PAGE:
SCU and Wilson’s River Walk Experience project staff with the artist’s book to be housed in the University library.
SCU and Wilson’s River Walk Experience project staff with the artist’s book to be housed in the University library.

Giant book wraps up project

After years of work, the Wilsons River Experience Walk project has culminated in the presentation of a giant book to the Southern Cross University Library. The book, which is now the largest in the SCU collection contains full colour reproductions of the artwork used as signage for the Wilsons River Experience Walk in Lismore’s Riverside Park.

Developed as a historical and educational resource, the artworks, which feature photos and stories were crafted into 16 large metal panels which can be viewed in-situ along the redeveloped riverbank. The information and images depicted on the panels were collected by SCU staff and students working with the community over the past few years.

As well as the panels, the project has produced a series of recorded oral histories which have tapped into some forgotten aspects of life in Lismore. Adele Wessell, who was involved in gathering community stories for the project, said she became “consumed and inspired” as she collected many photos and reminiscences from people’s childhoods in a series of conversations by the river.

“It’s unusual to collect stories on site,” she said. “We took people on a boat down the river and recorded their stories of swimming, cooking and camping by the river. It’s good to see the river from the perspective of people who have lived here and used it for years.”

Peter Lee, vice chancellor of SCU said the panels depicted a blending of Indigenous and non-indigenous cultures which show how the two cultures engaged with and used the river. He said he would like to see a café developed on the riverbank to encourage people to utilise the space more.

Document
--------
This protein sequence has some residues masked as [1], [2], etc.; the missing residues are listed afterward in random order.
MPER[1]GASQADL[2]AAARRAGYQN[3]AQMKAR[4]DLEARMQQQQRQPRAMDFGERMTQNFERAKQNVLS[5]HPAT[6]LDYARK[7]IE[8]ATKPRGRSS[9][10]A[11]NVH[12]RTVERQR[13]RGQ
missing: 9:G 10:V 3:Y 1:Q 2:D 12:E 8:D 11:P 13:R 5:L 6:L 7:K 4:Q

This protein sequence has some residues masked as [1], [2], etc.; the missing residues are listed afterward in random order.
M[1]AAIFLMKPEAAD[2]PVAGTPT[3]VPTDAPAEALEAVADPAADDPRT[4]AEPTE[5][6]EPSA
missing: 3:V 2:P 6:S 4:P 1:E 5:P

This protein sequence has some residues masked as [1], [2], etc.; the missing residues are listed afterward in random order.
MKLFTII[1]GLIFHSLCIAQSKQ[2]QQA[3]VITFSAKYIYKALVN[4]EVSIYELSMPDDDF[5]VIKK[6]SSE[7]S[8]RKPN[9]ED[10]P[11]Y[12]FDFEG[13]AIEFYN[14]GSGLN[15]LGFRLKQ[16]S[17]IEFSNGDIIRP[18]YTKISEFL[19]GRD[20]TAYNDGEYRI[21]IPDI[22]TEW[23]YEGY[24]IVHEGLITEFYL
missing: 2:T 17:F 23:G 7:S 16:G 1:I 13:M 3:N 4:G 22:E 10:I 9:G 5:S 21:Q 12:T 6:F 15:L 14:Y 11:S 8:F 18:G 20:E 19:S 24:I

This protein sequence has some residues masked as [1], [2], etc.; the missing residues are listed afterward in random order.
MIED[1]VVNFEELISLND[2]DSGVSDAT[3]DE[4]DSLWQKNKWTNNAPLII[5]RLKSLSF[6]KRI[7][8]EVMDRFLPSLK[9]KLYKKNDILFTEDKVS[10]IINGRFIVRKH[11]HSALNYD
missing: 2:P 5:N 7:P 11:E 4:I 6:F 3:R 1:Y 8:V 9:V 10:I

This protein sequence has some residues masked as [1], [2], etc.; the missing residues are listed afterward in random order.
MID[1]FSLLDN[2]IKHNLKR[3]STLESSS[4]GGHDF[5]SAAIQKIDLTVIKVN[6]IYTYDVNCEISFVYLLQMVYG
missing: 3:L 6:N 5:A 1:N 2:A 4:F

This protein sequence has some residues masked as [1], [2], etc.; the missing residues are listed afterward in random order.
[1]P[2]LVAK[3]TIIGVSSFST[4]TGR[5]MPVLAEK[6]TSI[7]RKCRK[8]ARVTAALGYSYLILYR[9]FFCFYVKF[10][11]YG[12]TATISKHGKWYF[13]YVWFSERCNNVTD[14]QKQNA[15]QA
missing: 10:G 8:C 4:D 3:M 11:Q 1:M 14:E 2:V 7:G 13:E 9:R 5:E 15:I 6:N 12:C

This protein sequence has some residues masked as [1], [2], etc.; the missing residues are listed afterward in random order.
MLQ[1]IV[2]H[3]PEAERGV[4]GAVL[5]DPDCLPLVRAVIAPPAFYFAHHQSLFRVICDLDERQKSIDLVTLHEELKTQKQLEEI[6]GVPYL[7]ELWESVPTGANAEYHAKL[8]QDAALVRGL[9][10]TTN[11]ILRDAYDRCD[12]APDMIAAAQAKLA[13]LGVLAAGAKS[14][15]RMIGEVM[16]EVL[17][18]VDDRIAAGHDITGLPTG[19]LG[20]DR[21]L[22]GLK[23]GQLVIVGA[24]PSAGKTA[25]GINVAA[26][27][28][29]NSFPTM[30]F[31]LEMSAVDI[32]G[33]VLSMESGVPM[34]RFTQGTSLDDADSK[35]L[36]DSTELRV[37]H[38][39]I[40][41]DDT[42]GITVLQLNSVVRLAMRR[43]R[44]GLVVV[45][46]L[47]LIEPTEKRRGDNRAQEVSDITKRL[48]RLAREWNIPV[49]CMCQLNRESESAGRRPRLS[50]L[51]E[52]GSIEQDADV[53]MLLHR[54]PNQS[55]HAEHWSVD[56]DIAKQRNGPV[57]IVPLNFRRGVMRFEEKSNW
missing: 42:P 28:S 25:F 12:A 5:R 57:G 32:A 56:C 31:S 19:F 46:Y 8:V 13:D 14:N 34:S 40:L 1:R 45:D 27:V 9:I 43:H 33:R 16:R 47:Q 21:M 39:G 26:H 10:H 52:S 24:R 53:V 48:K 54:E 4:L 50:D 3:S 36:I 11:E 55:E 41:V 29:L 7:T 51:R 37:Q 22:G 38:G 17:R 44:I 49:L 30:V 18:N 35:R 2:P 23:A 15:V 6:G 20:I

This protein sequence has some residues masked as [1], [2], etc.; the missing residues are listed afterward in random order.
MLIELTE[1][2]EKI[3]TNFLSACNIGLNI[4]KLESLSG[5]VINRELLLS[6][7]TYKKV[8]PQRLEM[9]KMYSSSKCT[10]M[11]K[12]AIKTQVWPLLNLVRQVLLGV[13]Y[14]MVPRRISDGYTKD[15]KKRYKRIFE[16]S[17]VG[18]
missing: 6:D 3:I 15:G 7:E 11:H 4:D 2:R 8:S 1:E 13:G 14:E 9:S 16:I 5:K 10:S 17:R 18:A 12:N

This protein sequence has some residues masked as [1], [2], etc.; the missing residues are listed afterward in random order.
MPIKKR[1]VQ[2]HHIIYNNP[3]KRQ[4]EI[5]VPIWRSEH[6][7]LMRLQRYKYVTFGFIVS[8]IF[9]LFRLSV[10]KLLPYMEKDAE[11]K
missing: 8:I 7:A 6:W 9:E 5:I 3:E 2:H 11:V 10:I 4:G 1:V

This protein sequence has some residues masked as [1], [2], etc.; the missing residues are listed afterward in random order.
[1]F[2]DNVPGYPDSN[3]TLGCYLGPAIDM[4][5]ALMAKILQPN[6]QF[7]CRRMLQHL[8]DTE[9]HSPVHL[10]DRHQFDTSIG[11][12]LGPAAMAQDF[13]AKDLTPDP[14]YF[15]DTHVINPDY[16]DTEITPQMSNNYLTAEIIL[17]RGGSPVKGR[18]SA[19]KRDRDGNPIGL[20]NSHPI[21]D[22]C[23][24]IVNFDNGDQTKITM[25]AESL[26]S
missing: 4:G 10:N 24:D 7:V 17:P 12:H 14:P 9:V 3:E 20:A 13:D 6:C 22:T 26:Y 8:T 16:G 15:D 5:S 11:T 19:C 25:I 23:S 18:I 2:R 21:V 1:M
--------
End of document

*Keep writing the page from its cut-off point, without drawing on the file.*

“My observation is that Lismore has turned its back on the river, but it brought European settlement here and brought life to indigenous peoples. This project shows the importance of living history and capturing oral history,” Professor Lee said.

The panels were designed by visual arts lecturer Leonie Lane, who said she loved working with the old photographs which were chosen for inclusion on the panels. She worked closely with historian Dr Jo Kijas, Widjabul elders Auntie June Gordon and Roy Gordon Jnr and the Richmond River Historical Society to gather historical information.

“This project has allowed us to see community as a living museum and the importance of our heritage,” she said.

The Wilson’s River Walk Experience is a joint initiative of Southern Cross University and Lismore City Council which provides visitors and residents with an opportunity to share in the diverse cultural, recreational and historical aspects of the city.


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